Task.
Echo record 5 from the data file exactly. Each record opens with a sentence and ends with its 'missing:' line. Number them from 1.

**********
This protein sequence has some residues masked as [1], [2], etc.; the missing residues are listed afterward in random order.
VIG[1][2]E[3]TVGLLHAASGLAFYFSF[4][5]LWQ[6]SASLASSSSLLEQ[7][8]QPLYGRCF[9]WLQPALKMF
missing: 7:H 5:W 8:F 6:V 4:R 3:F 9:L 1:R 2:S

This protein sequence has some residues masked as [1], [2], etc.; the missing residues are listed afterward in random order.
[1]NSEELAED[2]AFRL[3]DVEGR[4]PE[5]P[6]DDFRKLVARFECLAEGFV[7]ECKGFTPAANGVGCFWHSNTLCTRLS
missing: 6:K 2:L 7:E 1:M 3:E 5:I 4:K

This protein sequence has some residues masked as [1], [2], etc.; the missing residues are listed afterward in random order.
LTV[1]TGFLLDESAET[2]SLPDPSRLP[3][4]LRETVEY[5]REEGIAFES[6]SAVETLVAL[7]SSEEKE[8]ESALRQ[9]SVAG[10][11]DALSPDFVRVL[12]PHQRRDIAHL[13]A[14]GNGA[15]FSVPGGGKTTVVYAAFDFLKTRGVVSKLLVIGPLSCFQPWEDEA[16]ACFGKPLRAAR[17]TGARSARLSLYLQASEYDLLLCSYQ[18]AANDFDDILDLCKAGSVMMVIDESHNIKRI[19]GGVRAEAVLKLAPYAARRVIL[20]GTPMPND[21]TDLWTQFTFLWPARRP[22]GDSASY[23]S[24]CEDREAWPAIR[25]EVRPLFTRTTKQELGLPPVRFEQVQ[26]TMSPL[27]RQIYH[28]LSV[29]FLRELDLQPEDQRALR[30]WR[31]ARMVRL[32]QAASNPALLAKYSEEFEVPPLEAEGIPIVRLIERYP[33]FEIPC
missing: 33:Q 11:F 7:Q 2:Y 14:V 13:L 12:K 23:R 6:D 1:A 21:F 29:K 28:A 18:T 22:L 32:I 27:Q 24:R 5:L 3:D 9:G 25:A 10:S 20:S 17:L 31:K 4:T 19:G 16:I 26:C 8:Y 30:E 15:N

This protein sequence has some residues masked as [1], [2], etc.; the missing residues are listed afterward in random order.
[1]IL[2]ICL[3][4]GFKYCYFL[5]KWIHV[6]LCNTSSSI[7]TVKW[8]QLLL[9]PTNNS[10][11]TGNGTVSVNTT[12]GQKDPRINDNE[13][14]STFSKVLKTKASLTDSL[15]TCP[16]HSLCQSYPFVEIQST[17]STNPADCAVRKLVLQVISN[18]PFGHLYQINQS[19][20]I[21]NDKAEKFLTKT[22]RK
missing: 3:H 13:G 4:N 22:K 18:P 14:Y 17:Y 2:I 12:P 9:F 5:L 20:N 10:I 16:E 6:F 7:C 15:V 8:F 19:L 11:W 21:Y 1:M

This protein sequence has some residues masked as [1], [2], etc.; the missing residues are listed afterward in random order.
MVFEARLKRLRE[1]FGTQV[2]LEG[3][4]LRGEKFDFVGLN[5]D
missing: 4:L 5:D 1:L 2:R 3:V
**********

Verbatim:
This protein sequence has some residues masked as [1], [2], etc.; the missing residues are listed afterward in random order.
MVFEARLKRLRE[1]FGTQV[2]LEG[3][4]LRGEKFDFVGLN[5]D
missing: 4:L 5:D 1:L 2:R 3:V